Clearwire can move from WiMax to LTE, the competing standard, in the future. And that future is most likely as a wholesaler---a 4G network provider behind the scenes enabling companies like Comcast and Time Warner Cable to sell wireless service.
Clearwire is technology agnostic. As noted before, Clearwire's network is set up so it can easily switch its antennas from WiMax to LTE in the future.
Bill Morrow, Clearwire of CEO, said the following on the company's earnings conference call. From the transcript in full:
There was an agreement before that was really a commercial deal between Intel and Clearwire that would restrict us from using anything other than WiMAX up to, I think it's February of 2012. That deal is no longer in effect. It's kind of this 30-day notice. So it does give us the flexibility that if we wanted to do a commercial launch of LTE or some other technology, that Intel would not be holding us back.
But I want to emphasize a couple of things. This is seen in a collaborative approach. We believe that technology needs to converge as we go forward and in the future there are so many similarities, probably an 80% overlap of LTE and WiMAX. So Intel, we believe, sees that too, and we all have to start thinking differently. In addition, you look at evolution and the silicon-based technology fronts, people are integrating more and more of this. So we don't have the technology wars in the future that we've seen in the past.
As far as your question on the cost of layering on LTE, I'll say that our models -- we're modeling a lot of this right now to see what is possible. We haven't made any decisions to go in either direction. Right now it's all about flexibility and focusing on what is here today.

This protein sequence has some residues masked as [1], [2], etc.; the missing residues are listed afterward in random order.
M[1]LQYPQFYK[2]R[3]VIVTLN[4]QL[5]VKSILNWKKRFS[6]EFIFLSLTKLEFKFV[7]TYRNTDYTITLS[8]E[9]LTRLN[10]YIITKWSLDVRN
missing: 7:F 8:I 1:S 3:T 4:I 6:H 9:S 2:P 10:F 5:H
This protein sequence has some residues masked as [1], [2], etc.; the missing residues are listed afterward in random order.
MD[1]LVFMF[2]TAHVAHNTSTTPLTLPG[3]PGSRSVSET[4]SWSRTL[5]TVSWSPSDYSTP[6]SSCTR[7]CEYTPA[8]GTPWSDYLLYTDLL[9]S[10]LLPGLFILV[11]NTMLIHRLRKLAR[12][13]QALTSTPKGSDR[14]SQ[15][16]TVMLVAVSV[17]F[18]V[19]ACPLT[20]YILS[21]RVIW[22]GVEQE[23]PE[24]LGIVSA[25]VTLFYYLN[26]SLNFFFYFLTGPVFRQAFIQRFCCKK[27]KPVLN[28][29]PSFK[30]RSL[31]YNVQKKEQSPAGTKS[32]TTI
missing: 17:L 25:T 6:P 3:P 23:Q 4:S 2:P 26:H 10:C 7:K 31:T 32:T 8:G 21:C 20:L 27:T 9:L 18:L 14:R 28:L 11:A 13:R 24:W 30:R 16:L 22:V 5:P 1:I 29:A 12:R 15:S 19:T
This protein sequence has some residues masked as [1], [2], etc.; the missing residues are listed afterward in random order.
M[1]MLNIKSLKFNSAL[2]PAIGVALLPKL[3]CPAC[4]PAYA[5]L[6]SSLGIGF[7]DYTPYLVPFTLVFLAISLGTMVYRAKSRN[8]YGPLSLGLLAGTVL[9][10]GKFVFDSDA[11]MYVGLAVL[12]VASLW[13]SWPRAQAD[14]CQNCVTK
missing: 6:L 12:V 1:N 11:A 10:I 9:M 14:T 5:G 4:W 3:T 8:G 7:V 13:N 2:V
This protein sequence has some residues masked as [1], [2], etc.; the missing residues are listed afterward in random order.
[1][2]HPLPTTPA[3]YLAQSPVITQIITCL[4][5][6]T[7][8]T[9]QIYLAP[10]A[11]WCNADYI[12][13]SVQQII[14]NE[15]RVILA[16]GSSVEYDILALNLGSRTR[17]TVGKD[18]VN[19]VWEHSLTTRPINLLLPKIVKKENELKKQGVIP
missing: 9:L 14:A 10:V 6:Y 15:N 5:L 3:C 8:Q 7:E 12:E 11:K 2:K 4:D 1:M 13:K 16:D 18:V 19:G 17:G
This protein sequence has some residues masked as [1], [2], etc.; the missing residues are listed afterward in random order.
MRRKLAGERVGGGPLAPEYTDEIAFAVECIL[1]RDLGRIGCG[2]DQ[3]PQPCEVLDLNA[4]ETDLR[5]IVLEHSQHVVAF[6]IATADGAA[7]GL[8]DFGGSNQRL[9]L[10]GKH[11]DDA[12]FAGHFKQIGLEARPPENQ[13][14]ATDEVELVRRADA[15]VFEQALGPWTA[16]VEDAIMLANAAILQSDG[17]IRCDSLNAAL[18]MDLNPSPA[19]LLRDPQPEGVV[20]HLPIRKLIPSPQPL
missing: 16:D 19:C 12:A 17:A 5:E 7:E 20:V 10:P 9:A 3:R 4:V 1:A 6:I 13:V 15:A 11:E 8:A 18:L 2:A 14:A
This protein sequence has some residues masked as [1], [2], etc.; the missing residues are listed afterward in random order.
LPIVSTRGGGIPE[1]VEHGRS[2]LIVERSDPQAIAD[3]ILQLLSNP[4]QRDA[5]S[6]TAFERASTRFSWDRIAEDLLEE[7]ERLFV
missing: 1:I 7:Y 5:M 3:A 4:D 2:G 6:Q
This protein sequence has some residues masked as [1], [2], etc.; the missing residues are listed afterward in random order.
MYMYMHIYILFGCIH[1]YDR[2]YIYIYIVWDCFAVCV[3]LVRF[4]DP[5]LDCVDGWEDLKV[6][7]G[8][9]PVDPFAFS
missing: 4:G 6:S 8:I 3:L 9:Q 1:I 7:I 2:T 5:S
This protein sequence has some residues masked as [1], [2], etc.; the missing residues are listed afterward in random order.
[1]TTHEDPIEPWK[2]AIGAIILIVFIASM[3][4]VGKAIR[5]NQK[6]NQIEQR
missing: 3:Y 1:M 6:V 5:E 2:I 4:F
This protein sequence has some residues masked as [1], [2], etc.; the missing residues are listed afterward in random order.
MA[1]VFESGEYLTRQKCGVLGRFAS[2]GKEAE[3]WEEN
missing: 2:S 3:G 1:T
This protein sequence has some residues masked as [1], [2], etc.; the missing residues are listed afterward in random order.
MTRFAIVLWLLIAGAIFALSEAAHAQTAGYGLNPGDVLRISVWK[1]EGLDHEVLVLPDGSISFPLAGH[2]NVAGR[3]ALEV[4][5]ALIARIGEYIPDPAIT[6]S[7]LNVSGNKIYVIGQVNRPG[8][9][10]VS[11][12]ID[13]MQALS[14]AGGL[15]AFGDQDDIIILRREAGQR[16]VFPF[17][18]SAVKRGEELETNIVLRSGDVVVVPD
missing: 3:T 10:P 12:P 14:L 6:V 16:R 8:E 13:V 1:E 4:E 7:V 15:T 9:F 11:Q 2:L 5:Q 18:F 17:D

Wholesale 4G is critical. The Clear brand shows some potential, but wholesale may be the future of Clearwire. Clearwire's network is behind Sprint's 4G as well as Comcast and Time Warner Cable. Of the 283,000 net new subscribers in the first quarter 111,000 of them were wholesale from partners. Most of these additions are 3G customers. Clearwire will collect more revenue when 4G services are fired up.
Cash burn is still a worry. When Clearwire's quarterly results landed I said to Sam Diaz: "You know this thing is starting to look like a real company." The metrics for Clearwire are all headed in the right direction. However, the company is burning through cash.
Stifel Nicolaus analyst Christopher King said Clearwire's capital spending was higher than expected and likely needs another $6 billion in capital to reach 250 million points of presence. In the first quarter, King said that Clearwire's net cash burn was $842 million in the first quarter. "While the company’s subscriber metrics have certainly turned a corner, we remain concerned about, what we view as, a potentially significant need for additional capital over the course of the next two years," said King.